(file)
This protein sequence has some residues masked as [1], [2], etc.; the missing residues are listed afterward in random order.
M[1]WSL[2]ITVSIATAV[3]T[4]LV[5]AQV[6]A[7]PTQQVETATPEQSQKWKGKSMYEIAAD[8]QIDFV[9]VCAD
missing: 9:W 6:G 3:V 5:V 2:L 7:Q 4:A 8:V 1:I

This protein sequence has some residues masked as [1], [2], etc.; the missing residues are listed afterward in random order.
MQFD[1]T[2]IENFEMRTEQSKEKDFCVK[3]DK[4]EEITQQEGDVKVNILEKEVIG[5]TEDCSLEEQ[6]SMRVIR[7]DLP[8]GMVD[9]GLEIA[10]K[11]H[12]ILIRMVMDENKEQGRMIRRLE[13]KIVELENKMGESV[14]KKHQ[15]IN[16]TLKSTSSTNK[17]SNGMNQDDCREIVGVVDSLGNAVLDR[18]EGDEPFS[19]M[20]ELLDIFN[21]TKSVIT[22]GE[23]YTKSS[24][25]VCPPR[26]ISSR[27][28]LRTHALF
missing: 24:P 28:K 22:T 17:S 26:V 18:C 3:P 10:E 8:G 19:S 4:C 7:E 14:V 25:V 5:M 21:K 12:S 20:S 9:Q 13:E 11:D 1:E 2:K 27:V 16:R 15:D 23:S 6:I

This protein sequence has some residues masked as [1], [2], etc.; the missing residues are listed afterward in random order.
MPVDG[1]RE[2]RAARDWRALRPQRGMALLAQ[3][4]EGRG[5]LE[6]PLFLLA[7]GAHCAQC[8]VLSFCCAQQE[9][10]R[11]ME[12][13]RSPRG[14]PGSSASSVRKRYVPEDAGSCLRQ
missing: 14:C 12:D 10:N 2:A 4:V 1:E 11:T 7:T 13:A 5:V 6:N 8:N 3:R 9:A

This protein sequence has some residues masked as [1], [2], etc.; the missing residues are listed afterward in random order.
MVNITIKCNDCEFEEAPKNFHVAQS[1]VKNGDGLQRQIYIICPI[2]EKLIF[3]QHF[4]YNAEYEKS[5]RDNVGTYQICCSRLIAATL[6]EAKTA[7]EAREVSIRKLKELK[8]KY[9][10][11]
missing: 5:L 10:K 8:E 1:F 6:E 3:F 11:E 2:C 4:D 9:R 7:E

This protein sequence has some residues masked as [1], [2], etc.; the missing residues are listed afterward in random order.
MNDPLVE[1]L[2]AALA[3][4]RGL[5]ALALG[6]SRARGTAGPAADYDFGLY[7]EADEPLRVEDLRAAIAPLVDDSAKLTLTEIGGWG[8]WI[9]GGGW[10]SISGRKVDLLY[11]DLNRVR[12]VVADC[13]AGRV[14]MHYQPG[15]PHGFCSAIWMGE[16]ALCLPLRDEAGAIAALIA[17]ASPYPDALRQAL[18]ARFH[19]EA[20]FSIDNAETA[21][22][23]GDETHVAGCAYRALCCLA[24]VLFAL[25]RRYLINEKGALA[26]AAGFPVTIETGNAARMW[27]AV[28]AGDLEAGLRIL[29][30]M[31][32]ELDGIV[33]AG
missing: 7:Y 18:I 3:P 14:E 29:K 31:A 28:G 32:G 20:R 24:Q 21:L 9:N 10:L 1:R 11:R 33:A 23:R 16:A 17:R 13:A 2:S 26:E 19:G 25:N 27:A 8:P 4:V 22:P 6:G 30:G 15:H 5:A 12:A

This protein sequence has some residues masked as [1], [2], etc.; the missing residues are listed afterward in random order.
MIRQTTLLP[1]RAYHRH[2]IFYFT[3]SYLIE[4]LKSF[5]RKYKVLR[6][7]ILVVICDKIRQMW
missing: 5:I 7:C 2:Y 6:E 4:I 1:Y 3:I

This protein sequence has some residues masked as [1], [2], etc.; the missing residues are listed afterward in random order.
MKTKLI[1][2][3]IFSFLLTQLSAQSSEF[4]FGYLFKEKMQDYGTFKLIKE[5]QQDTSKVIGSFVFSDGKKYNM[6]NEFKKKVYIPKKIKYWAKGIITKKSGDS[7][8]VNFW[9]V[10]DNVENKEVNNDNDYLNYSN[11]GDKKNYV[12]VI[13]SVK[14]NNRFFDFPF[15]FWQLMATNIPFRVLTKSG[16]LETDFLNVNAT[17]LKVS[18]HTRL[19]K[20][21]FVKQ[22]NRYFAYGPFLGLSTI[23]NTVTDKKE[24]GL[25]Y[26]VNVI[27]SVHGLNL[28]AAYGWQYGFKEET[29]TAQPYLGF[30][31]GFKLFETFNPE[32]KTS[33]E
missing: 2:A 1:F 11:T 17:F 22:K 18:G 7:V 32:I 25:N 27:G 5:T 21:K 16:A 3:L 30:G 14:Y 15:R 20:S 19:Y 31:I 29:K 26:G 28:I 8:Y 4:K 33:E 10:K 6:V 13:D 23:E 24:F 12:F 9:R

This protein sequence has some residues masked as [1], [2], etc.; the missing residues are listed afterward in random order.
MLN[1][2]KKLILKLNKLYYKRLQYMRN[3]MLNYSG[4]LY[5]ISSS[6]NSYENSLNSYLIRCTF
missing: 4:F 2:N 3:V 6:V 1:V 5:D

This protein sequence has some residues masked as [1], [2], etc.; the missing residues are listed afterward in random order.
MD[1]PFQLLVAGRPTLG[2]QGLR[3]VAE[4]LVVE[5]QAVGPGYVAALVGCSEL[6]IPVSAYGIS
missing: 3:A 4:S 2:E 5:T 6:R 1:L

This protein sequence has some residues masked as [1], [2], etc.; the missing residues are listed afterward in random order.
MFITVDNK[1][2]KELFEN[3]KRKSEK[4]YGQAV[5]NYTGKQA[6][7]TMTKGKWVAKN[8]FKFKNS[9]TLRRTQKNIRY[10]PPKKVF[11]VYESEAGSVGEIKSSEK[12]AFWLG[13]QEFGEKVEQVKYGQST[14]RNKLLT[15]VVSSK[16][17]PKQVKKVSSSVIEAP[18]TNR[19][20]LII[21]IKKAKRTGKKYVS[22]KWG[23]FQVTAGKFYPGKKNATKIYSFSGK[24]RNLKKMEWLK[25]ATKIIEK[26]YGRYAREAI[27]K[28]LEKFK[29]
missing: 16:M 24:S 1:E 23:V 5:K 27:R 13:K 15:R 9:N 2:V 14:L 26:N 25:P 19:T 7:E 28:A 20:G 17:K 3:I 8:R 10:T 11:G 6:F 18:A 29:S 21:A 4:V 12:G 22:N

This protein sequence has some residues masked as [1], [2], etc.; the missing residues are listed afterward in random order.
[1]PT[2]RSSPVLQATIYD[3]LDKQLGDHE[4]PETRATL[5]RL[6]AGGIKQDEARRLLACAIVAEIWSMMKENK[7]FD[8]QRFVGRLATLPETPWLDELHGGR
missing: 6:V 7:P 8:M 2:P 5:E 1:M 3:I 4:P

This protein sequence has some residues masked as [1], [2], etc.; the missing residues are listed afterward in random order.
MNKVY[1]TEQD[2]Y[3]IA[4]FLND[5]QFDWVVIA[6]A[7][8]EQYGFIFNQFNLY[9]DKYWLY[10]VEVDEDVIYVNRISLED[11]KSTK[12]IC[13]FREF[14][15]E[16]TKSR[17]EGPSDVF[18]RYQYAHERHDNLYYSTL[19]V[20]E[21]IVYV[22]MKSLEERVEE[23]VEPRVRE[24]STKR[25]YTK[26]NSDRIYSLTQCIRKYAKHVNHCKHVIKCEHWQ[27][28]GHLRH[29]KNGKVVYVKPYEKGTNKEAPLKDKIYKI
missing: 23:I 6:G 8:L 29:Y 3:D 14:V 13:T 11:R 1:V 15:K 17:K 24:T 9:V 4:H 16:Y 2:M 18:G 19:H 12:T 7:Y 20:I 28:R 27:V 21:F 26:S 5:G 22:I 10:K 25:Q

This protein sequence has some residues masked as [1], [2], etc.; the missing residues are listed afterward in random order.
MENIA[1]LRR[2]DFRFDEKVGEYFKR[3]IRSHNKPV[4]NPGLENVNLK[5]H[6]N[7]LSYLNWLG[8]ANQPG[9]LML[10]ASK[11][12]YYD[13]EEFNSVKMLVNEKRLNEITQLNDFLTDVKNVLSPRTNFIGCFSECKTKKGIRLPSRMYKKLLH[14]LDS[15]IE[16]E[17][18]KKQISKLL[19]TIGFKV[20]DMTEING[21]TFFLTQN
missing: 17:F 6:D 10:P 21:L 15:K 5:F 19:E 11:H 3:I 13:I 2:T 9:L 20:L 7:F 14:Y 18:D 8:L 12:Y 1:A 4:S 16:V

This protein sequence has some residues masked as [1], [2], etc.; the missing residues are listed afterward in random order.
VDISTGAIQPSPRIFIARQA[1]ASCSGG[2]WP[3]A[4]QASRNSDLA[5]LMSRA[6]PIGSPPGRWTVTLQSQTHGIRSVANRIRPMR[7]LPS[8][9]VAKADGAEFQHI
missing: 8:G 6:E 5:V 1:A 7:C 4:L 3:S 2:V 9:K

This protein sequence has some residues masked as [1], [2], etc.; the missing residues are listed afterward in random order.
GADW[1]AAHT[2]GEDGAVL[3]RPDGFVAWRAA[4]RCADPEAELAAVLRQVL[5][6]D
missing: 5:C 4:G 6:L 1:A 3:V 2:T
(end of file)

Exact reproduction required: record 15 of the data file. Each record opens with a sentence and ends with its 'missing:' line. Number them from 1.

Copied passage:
This protein sequence has some residues masked as [1], [2], etc.; the missing residues are listed afterward in random order.
GADW[1]AAHT[2]GEDGAVL[3]RPDGFVAWRAA[4]RCADPEAELAAVLRQVL[5][6]D
missing: 5:C 4:G 6:L 1:A 3:V 2:T